No review could fail to note the effect of Gage’s death before he had fully completed this book. The brevity of explanations, examples, and summaries, especially in the later chapters, testifies to the uncompleted nature of the work. More disturbing is the extremely poor editing of this publication. Gage was an exacting editor of his own work and he would not have been proud of the form of this presentation. There are many typos and missing words or phrases throughout, but most problematic are the number of instances where headings are printed as if they were part of the flow of text. They are identifiable as headings only because they appear as incomplete sentences. This makes the organization difficult to follow in several places. I wish that a new, corrected edition could replace this one, to honor more truly the effort Gage made in the final years of his life to provide a legacy to the field of research on teaching.


Gage labored long to leave us his final vision of the field of research on teaching, in the form of a framework for a theory of teaching. He has in effect challenged us to continue his quest to demonstrate that research on teaching is a truly scientific endeavor. What better way to honor him and his memory than to take up that challenge, by considering the ideas he offers, and continuing the conversations and arguments with him, and with each other, that proved to be so interesting and so productive during his lifetime.


References:


Alton-Lee, A.G., Nuthall, G.A., & Patrick, J. (1993). Reframing classroom research: A lesson from

the private world of children. Harvard Educational Review, 63(1), 50-84.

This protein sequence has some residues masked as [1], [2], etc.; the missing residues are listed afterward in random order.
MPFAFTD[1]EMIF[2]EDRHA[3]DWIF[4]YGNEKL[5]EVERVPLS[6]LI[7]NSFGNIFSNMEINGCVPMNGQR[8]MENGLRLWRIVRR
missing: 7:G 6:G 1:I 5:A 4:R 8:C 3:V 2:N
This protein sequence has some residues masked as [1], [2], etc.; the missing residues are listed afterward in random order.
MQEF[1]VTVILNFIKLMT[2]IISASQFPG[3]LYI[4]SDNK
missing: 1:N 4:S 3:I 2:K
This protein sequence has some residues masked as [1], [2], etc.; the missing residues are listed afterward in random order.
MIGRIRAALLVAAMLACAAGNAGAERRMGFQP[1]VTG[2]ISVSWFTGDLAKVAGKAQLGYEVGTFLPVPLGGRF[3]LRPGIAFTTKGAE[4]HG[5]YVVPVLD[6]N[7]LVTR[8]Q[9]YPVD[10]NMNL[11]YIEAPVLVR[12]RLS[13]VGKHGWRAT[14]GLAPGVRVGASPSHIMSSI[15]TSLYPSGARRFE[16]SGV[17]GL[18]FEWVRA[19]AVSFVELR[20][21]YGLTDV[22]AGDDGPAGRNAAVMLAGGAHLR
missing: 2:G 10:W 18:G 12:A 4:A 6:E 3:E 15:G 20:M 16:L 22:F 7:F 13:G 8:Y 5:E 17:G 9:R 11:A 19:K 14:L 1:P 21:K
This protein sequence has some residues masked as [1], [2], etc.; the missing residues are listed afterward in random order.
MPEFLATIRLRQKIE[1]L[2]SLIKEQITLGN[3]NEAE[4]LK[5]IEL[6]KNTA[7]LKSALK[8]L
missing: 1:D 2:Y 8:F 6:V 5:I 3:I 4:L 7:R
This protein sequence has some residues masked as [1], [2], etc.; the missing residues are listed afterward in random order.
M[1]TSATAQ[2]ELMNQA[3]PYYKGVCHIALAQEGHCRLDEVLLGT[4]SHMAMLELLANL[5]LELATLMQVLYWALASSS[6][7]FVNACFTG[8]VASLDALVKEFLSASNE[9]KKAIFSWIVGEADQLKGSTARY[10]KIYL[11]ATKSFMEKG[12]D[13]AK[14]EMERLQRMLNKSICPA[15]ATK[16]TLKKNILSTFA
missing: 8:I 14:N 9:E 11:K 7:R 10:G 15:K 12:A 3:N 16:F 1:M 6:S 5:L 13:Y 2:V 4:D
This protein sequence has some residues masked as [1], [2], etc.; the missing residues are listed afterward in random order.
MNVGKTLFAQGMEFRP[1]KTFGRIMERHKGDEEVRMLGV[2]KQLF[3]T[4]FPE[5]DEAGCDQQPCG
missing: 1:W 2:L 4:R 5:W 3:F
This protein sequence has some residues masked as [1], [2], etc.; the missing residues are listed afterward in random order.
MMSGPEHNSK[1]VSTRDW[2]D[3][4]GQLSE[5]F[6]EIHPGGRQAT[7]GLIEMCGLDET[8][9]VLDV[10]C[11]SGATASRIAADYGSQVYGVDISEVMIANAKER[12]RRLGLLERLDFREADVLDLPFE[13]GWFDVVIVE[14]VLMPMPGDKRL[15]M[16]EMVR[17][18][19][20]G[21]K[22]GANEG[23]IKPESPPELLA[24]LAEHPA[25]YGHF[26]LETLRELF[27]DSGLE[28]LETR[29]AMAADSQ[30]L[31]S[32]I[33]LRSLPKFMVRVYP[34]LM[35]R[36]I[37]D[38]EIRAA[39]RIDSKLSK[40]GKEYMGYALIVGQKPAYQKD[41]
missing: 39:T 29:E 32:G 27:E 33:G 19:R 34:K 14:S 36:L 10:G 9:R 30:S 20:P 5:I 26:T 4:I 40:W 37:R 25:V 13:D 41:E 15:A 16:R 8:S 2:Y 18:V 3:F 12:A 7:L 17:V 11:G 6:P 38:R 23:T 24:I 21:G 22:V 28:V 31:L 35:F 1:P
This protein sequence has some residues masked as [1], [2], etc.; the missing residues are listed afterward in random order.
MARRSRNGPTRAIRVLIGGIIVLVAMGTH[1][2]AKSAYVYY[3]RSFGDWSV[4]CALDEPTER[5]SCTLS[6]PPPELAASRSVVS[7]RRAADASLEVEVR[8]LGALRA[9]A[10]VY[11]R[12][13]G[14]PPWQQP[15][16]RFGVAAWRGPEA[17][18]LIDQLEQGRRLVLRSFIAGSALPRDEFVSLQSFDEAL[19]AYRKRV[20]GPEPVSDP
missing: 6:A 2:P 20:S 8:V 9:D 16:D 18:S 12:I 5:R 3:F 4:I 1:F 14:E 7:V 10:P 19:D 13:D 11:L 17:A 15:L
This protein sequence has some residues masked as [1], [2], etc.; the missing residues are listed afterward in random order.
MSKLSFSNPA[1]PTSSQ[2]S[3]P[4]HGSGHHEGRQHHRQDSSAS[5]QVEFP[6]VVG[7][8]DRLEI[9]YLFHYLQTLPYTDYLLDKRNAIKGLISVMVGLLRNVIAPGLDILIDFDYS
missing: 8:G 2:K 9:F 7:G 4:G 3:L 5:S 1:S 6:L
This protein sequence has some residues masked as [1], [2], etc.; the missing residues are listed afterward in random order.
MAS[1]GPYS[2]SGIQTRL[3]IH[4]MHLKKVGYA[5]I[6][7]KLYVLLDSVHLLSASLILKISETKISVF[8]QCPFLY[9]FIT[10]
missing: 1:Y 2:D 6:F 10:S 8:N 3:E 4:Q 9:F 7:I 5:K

Anderson, L.W., & Krathwohl, D.R. (Eds.) (2001). A taxonomy of learning, teaching, and assessment: A revision of Bloom's taxonomy of educational objectives. New York: Longman.


Bellack, A.A., Kliebard, H.M., Hyman, R.T., & Smith, F.L. (1966). The language of the classroom. New York: Teachers College Press.


Bloom, B.S., Engelhart, M.D., Furst, E.J., Hill, W.H., & Krathwohl, D.R. (1956). Taxonomy of educational objectives. The classification of educational goals. Handbook I: Cognitive domain. New York: Longmans, Green.


Cazden, C. (1974). Teaching as a linguistic process in a cultural setting. (Report of Panel 5, NIE Conference on Studies in Teaching.) Washington, DC: National Institute of Education.


Morine-Dershimer, G. (1985). Talking, listening, and learning in elementary classrooms.

Research on Teaching Monograph Series. New York: Longman.


Nuthall, G.A. (1999). Learning how to learn: The evolution of students’ minds through the social processes and culture of the classroom. International Journal of Educational Research, 31,

139-256.


Porter, A. (1974). Research methodology. (Report of Panel 9, NIE Conference on Studies in Teaching.) Washington, DC: National Institute of Education.


Shulman, L.S. (1974). Teaching as clinical information processing. (Report of Panel 6, NIE Conference on Studies in Teaching.) Washington, DC: National Institute of Education.


Snow, R. (1974) Theory development. (Report of Panel 10, NIE Conference on Studies in Teaching.) Washington, DC: National Institute of Education.





Cite This Article as: Teachers College Record, Date Published: June 23, 2009
https://www.tcrecord.org ID Number: 15673, Date Accessed: 12/4/2021 8:23:30 PM

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About the Author
  • Greta Morine-Dershimer
    University of Virginia
    E-mail Author
    GRETA MORINE-DERSHIMER is Professor Emerita of the Curry School of Education, University of Virginia. She served as Vice President of Division K, Teaching and Teacher Education, of the American Educational Research Association, and is a former Editor of Teaching and Teacher Education: An International Journal of Research and Studies. Her most recent publication is Classroom Management and Classroom Discourse, in Handbook of Classroom Management (Evertson, C.M. & Weinstein, C.S., 2006). She currently volunteers for two social action projects in Charlottesville, VA aimed at improving educational opportunities for low income and minority students.